Once the leaders of the 2012 National League Central, the Pirates are in the midst of a second-half collapse such that they may not even finish the year at .500. What a surprise. But winning the division, according to an alleged email sent out by assistant General Manager Kyle Stark, would only have been a lesser prize. The alleged email says that “the biggest impact we can have in the second half is developing more Hells Angels.” This all came out as part of a report on the Pirates September Instructional League training which apparently included many elements from “intense Navy SEALs drills.” In part of these drills, players were supposedly required to engage in hand-to-hand combat, during which pitching prospect Jameson Taillon received a (minor) knee injury. Sounds like a bad movie I once saw…
Just imagine the wonderful exchanges that took place at the instructs!
Assistant General Manager Stark: Pain is your friend, your ally, it will tell you when you are seriously injured, it will keep you awake and angry, and remind you to stop throwing so many sliders and put a fat one right down the middle. But you know the best thing about pain?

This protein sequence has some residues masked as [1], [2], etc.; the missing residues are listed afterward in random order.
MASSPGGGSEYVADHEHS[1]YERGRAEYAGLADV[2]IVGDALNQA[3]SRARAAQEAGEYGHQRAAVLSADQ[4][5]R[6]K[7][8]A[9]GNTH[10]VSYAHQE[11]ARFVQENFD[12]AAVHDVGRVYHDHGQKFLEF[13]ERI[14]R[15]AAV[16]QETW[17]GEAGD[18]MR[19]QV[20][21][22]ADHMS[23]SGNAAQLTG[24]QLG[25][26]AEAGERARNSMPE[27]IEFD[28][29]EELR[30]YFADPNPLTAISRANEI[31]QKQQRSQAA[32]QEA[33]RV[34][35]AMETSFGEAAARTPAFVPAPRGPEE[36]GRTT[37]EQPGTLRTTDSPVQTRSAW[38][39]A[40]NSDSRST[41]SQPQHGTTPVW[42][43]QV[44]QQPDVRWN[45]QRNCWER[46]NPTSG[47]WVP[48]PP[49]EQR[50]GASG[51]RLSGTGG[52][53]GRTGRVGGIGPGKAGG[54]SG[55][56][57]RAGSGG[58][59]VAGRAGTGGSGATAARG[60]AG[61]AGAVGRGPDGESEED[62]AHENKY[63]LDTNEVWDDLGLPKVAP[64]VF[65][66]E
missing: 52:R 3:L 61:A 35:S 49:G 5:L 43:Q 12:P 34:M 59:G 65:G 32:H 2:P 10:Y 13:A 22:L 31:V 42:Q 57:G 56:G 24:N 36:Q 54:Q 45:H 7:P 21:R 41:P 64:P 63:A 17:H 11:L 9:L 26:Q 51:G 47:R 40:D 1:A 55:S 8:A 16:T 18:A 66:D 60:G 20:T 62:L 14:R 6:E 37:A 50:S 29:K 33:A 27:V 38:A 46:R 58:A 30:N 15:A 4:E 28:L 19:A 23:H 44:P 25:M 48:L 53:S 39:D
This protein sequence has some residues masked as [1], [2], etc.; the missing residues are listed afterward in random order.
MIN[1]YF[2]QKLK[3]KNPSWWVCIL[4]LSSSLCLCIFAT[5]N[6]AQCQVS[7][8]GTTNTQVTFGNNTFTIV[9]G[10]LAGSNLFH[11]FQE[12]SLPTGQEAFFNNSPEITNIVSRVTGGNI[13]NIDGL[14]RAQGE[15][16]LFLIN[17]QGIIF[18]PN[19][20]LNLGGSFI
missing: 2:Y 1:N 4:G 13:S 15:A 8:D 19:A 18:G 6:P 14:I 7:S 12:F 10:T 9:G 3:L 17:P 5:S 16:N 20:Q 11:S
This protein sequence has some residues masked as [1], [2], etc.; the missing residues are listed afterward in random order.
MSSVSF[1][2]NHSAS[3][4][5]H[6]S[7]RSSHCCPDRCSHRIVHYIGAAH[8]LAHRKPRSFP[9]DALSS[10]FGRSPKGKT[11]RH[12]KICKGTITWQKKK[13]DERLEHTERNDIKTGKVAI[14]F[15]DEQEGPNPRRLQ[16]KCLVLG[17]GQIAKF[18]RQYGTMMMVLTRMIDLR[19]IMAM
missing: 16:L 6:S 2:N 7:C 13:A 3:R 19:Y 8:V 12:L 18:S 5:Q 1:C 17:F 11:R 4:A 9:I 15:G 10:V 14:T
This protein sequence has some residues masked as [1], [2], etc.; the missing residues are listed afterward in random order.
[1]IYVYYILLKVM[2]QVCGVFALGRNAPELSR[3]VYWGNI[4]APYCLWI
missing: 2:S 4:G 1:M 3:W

Jameson Taillon: Don’t know!
AGM Stark: It lets you know you might not have to attend any more Pirates games for a while!
Taillon: You’re the Director of Player Development, right? May I ask how you got that job?
AGM Stark: Since it bears on this conversation, I got it because I worked with Neal in Player Development in Cleveland.
Taillon: Wait, don’t the Indians suck as much as we do?
AGM Stark: Taillon, by the time we’re done with you, you’ll be every bit as awesome as Josh Tomlin.
Pirates Beat Reporter: Jameson, why are you doing this?
Taillon: Do you ask other prospects the same question?
Pirates Beat Reporter: As a matter of fact: yes, I do ask them.
Taillon: And what do they say?
Pirates Beat Reporter: Cause they gave me a big signing bonus and now, unless I quit or get cut, I’m stuck here for most of my 20s.
Taillon: Well, there you go.
Images expertly altered by NotGraphs intern Robert J. Baumann.